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Mayank Bahuguna asked: What are the relevant lessons for Make in India from the role of private companies in the American defence industry?

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  • Amit Cowshish replies: The business practices, professionalism, and potential of the private sector in India for undertaking the design, development and production of sophisticated defence equipment are second to none in the world. If, despite this, India has not become a defence manufacturing hub, it is largely because of the economic and geopolitical milieu of the country, which is vastly different from the one in which the private defence companies bloomed in the US after the Second World War.

    Given this crucial difference, it would be naïve to expect that the Indian industry can emulate the trajectory of the US defence industry. The financial capacity of the government to buy the locally manufactured defence materiel, and the limited exportable high-end product range of the Indian industry, are not comparable with that of the US. These are essential pre-requisites for the defence industry to flourish anywhere in the world.

    Be that as it may, three broad lessons—to which more could certainly be added—can be drawn by the Indian industry from the overall American experience to promote defence manufacturing in India.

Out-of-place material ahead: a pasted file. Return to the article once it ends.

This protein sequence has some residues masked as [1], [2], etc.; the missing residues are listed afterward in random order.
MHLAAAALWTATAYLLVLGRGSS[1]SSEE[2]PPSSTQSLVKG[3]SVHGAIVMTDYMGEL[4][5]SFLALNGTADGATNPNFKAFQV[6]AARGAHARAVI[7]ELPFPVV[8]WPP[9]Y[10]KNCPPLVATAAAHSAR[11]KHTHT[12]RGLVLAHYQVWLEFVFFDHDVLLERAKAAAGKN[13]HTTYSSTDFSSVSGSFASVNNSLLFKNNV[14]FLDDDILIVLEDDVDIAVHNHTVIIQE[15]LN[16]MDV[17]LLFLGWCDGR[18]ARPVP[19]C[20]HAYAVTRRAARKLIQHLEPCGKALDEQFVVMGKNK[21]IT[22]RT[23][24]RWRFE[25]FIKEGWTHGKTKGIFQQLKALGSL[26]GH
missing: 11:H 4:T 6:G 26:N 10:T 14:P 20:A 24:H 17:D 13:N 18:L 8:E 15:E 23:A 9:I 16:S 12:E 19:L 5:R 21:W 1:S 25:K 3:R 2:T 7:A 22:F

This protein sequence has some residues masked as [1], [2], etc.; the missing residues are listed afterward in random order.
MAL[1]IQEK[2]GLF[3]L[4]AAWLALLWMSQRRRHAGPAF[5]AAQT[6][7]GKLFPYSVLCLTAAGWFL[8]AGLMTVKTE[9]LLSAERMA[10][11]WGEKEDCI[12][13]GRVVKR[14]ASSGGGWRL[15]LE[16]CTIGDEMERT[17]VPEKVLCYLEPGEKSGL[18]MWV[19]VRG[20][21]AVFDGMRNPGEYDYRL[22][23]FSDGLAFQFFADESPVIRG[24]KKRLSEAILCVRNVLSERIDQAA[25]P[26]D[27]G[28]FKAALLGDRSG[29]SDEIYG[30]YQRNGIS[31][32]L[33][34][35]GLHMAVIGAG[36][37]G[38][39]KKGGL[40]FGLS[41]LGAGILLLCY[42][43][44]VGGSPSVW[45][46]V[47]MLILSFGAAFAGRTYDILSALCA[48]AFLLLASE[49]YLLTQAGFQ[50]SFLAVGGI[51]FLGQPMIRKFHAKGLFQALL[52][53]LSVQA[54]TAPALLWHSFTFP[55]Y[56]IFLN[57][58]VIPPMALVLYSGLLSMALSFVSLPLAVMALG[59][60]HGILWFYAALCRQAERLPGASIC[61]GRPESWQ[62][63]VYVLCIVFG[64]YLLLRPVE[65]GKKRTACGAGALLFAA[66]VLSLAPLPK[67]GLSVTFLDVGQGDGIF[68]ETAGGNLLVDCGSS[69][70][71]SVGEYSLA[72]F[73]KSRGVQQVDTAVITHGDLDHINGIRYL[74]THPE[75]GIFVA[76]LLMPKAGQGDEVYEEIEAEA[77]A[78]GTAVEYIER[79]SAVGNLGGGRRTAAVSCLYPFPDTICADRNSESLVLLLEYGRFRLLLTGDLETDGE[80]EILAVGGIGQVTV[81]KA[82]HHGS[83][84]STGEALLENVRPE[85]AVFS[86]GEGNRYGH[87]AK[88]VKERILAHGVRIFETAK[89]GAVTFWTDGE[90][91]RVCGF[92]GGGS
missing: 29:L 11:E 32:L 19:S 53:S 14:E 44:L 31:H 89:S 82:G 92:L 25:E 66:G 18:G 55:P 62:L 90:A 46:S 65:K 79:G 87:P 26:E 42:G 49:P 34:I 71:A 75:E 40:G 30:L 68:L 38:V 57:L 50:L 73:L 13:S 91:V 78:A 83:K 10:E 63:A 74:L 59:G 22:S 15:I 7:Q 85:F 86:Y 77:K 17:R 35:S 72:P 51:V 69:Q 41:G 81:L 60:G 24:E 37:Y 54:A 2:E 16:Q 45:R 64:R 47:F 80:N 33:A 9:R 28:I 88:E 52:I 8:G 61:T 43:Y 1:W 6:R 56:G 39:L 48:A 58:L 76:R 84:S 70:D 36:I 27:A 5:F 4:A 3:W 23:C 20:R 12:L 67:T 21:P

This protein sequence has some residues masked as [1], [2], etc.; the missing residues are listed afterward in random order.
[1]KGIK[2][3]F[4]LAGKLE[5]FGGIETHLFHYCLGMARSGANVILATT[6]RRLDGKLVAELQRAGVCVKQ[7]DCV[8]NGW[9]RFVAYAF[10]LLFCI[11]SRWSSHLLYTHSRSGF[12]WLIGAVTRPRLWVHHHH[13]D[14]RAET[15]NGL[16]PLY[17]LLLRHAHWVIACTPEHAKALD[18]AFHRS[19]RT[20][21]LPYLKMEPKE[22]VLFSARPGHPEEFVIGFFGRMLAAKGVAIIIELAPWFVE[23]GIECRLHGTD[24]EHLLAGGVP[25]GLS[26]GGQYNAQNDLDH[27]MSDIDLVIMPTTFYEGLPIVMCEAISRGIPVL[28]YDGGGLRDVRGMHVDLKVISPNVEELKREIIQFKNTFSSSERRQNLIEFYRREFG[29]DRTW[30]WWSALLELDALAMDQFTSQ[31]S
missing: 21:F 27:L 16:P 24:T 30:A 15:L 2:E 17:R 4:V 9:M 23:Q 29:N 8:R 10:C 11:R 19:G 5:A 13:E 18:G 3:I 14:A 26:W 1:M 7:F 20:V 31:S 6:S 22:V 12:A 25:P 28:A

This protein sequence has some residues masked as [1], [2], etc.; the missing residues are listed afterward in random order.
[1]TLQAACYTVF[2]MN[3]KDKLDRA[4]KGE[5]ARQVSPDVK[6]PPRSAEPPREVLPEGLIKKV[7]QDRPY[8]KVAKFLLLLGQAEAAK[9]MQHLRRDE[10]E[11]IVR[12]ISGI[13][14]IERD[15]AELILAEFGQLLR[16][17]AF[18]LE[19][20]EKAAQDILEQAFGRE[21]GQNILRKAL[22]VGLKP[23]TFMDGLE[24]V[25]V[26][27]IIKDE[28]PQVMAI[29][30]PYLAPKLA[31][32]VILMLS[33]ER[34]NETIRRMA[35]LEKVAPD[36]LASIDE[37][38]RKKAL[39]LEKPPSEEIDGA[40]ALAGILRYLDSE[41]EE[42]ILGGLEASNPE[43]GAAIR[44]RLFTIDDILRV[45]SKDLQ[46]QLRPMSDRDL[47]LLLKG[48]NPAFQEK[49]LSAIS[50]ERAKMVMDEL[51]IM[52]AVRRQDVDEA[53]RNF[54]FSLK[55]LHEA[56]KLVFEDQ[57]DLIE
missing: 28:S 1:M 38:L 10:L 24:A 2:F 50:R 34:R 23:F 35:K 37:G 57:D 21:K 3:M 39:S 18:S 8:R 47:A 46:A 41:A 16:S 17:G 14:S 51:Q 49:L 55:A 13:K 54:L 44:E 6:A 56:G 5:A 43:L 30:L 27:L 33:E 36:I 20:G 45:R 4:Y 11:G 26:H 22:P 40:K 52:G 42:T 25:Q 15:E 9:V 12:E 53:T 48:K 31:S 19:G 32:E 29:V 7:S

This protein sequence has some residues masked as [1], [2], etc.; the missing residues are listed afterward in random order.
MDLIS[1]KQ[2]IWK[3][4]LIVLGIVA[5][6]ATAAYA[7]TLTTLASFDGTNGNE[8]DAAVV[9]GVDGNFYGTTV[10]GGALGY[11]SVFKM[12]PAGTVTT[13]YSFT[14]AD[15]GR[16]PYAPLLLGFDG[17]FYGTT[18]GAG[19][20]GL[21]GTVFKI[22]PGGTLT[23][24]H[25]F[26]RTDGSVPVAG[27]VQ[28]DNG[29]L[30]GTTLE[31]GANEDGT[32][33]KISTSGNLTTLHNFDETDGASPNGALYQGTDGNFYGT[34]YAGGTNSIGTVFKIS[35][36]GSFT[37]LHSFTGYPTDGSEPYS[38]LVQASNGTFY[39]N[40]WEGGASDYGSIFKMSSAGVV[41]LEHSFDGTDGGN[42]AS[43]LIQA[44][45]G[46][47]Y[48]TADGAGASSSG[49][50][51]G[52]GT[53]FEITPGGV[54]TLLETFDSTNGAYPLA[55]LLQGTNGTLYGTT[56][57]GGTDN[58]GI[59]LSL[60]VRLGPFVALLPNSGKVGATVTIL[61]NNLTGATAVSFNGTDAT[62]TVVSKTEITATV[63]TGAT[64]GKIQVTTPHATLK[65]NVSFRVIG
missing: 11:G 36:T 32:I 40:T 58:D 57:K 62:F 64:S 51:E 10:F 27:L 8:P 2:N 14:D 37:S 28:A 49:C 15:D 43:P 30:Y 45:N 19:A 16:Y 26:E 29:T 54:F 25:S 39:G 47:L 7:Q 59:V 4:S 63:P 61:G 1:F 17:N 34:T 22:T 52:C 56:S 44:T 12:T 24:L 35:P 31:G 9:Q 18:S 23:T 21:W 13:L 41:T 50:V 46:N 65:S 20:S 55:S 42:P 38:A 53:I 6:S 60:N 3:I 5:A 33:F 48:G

First, considering the persistent budgetary constraints faced by the Ministry of Defence (MoD), the Indian companies will need to focus on dual-use technologies which have civilian applications to reduce their dependence on the MoD as the sole buyer. Tie-ups with foreign manufacturers and technology providers will help the industry achieve this objective.

    Second, integration with the global supply chain of foreign manufacturers would provide impetus to the manufacturing industry in the immediate run. The Indian companies will benefit from the expertise gained in the process and can use the lines of credit extended by India to some countries to expand their footprint in the export market. A scheme on the lines of the US government’s Foreign Military Sales programme would help India export military materiel to the smaller nations.

    Third, higher investment in defence R&D in niche areas and manufacturing technologies can give an edge to the Indian industry over its competitors. A well-coordinated initiative in a few selected areas like artificial intelligence, where India may have an advantage, can be taken by a few major companies which have the stomach for taking investment risks in developing and manufacturing sellable defence products.

    In the ultimate analysis, however, defence being a monopsony, the ability of the private companies to make India a defence manufacturing hub will depend on the government policies and their implementation. It is an area in which the government has more to learn from the experience of the US and other leading defence manufacturing countries than the private companies.

    Posted on 2 November 2021

    Views expressed are of the expert and do not necessarily reflect the views of the Manohar Parrikar IDSA or the Government of India.